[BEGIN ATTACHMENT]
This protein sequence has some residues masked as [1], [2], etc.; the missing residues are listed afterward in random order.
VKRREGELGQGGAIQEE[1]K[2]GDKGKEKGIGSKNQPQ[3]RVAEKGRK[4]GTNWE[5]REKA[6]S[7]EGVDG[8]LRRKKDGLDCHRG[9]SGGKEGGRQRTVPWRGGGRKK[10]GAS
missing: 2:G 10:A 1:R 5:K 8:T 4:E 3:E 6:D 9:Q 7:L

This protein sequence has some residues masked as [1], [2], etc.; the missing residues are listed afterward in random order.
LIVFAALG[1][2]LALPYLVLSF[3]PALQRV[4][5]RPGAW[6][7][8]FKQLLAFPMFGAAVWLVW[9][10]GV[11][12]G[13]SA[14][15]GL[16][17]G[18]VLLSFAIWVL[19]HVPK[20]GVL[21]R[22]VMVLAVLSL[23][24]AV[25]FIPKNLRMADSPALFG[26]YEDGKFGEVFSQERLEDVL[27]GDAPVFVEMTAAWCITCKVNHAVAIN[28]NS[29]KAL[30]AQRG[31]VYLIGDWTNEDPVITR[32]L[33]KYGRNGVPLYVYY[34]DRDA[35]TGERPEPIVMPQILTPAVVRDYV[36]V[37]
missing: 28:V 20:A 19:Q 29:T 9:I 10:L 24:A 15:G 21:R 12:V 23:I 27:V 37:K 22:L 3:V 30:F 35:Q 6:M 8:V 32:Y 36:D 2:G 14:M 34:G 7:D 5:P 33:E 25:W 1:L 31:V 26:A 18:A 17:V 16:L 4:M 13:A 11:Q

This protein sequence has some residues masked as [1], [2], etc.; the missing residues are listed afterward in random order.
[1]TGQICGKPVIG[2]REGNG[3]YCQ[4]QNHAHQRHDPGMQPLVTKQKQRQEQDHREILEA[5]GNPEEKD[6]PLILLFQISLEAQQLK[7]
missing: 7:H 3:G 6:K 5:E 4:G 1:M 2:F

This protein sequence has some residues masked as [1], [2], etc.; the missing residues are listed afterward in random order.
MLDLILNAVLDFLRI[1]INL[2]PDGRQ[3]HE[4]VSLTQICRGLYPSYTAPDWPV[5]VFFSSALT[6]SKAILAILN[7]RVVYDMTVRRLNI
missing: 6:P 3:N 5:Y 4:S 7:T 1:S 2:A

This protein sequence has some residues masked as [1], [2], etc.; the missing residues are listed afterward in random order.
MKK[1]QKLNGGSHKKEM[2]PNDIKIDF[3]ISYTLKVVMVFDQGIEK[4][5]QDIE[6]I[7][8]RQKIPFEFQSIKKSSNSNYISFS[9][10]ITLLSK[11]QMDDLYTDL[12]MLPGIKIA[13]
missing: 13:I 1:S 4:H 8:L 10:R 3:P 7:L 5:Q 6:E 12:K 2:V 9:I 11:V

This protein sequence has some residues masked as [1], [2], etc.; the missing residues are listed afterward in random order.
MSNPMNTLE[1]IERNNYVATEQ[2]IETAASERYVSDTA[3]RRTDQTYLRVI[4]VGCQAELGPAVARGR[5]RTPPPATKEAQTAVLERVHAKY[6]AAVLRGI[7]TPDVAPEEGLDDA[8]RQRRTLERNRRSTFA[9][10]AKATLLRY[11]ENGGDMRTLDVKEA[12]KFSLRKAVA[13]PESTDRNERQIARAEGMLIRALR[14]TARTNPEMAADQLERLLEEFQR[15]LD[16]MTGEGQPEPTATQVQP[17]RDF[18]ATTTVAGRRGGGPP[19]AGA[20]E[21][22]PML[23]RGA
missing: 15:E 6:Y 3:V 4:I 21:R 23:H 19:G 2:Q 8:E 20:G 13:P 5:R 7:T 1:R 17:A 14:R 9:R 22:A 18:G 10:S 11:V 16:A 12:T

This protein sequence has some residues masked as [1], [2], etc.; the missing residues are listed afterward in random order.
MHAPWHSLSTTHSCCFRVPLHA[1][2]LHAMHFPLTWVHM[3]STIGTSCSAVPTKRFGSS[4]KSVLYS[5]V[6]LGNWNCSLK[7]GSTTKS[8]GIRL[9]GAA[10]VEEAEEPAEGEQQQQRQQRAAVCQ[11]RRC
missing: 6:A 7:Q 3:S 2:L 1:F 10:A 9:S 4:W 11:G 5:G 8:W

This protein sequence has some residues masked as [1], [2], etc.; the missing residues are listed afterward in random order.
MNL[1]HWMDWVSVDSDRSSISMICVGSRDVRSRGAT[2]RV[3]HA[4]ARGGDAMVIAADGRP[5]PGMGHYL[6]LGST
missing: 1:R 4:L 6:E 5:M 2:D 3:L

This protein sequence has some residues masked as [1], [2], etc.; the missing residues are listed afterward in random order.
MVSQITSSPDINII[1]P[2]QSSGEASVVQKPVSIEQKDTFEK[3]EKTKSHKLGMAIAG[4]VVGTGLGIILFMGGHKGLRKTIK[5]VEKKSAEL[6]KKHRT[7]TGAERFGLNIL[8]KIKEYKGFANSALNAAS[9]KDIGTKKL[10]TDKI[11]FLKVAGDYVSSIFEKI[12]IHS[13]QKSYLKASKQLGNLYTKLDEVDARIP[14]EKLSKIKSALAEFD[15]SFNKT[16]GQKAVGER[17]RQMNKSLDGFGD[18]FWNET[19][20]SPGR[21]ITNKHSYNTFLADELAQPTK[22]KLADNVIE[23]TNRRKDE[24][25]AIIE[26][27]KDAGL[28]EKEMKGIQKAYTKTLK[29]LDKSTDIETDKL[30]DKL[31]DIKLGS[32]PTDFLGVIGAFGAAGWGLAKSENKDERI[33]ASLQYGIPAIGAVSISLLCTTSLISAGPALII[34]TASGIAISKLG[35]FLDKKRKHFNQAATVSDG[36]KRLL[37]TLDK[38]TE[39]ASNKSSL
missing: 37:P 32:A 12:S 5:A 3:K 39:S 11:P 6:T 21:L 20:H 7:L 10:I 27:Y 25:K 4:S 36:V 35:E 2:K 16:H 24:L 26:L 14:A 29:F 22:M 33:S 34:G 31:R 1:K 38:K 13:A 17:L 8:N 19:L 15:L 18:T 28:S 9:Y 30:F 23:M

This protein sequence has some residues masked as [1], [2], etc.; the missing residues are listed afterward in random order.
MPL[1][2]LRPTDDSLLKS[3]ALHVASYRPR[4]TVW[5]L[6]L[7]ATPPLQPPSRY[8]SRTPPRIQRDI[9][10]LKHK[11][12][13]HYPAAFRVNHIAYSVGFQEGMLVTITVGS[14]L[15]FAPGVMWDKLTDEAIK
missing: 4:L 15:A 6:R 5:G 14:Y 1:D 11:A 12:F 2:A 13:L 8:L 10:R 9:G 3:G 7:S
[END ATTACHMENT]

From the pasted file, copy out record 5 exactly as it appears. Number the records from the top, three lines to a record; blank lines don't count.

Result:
This protein sequence has some residues masked as [1], [2], etc.; the missing residues are listed afterward in random order.
MKK[1]QKLNGGSHKKEM[2]PNDIKIDF[3]ISYTLKVVMVFDQGIEK[4][5]QDIE[6]I[7][8]RQKIPFEFQSIKKSSNSNYISFS[9][10]ITLLSK[11]QMDDLYTDL[12]MLPGIKIA[13]
missing: 13:I 1:S 4:H 8:L 10:R 3:P 7:L 5:Q 6:E 12:K 2:V 9:I 11:V